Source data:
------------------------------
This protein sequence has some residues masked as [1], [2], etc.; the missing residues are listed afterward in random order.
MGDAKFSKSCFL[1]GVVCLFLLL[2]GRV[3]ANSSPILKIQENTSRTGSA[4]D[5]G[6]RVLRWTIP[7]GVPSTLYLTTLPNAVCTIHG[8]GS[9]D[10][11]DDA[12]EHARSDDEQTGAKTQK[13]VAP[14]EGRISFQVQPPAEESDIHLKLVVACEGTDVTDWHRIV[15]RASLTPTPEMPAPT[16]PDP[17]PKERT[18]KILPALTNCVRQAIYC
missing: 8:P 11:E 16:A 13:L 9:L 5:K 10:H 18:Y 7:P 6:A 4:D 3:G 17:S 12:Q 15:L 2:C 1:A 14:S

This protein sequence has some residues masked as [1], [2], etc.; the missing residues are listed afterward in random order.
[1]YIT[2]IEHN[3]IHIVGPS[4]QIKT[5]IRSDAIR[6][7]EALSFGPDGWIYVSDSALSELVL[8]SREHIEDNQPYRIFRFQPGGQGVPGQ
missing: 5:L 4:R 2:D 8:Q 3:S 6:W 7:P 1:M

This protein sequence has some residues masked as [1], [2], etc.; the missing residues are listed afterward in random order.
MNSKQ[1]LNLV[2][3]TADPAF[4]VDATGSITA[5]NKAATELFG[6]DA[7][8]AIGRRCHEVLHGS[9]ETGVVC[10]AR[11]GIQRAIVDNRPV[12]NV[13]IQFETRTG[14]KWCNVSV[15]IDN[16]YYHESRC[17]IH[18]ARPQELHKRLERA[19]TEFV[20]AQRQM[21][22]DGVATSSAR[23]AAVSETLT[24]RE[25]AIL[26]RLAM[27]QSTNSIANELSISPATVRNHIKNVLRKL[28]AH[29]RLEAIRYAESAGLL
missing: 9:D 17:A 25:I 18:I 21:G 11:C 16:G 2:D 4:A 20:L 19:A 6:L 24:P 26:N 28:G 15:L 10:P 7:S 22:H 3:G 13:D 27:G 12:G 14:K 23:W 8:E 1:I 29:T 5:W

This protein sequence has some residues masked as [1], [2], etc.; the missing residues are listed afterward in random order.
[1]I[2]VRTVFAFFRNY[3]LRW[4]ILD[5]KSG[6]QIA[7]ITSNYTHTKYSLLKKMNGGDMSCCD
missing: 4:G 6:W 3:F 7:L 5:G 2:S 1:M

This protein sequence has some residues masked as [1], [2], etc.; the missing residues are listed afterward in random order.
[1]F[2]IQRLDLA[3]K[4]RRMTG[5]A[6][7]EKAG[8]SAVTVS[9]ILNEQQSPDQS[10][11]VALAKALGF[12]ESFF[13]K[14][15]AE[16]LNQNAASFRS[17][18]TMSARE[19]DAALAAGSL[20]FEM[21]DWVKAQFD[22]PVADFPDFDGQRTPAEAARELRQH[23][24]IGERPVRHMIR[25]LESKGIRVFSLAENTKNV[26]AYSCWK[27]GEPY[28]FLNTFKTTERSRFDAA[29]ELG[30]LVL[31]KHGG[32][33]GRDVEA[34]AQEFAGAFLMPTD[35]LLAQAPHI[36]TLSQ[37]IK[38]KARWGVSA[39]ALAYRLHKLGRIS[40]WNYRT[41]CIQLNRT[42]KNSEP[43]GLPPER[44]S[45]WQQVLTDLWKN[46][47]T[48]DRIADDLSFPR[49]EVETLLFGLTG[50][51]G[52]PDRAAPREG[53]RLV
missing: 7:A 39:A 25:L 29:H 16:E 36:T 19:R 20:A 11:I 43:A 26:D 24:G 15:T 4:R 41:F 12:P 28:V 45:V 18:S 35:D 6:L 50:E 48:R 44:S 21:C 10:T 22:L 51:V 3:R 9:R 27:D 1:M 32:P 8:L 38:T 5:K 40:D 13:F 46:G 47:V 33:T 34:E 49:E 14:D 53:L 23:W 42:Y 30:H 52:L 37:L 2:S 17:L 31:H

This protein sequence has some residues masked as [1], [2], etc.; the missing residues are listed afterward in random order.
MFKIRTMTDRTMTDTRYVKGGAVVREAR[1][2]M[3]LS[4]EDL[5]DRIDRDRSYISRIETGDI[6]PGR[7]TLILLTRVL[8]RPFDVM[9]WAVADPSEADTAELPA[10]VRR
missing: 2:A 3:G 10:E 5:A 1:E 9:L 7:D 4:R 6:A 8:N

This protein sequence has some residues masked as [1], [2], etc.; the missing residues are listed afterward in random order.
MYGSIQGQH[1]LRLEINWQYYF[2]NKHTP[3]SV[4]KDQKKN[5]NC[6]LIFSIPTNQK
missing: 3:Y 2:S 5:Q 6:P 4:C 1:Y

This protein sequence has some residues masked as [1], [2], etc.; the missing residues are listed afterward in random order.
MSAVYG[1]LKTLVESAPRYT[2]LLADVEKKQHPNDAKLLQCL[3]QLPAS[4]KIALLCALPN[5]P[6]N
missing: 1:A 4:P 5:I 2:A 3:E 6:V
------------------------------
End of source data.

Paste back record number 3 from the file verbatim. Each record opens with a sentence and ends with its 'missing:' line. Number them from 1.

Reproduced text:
This protein sequence has some residues masked as [1], [2], etc.; the missing residues are listed afterward in random order.
MNSKQ[1]LNLV[2][3]TADPAF[4]VDATGSITA[5]NKAATELFG[6]DA[7][8]AIGRRCHEVLHGS[9]ETGVVC[10]AR[11]GIQRAIVDNRPV[12]NV[13]IQFETRTG[14]KWCNVSV[15]IDN[16]YYHESRC[17]IH[18]ARPQELHKRLERA[19]TEFV[20]AQRQM[21][22]DGVATSSAR[23]AAVSETLT[24]RE[25]AIL[26]RLAM[27]QSTNSIANELSISPATVRNHIKNVLRKL[28]AH[29]RLEAIRYAESAGLL
missing: 9:D 17:A 25:I 18:I 21:G 11:C 16:G 2:D 4:A 20:L 19:A 6:L 24:P 26:N 28:G 15:L 10:P 7:S 22:H 3:G 13:D 27:G 12:G 14:K 23:W 8:E 1:I 29:T 5:W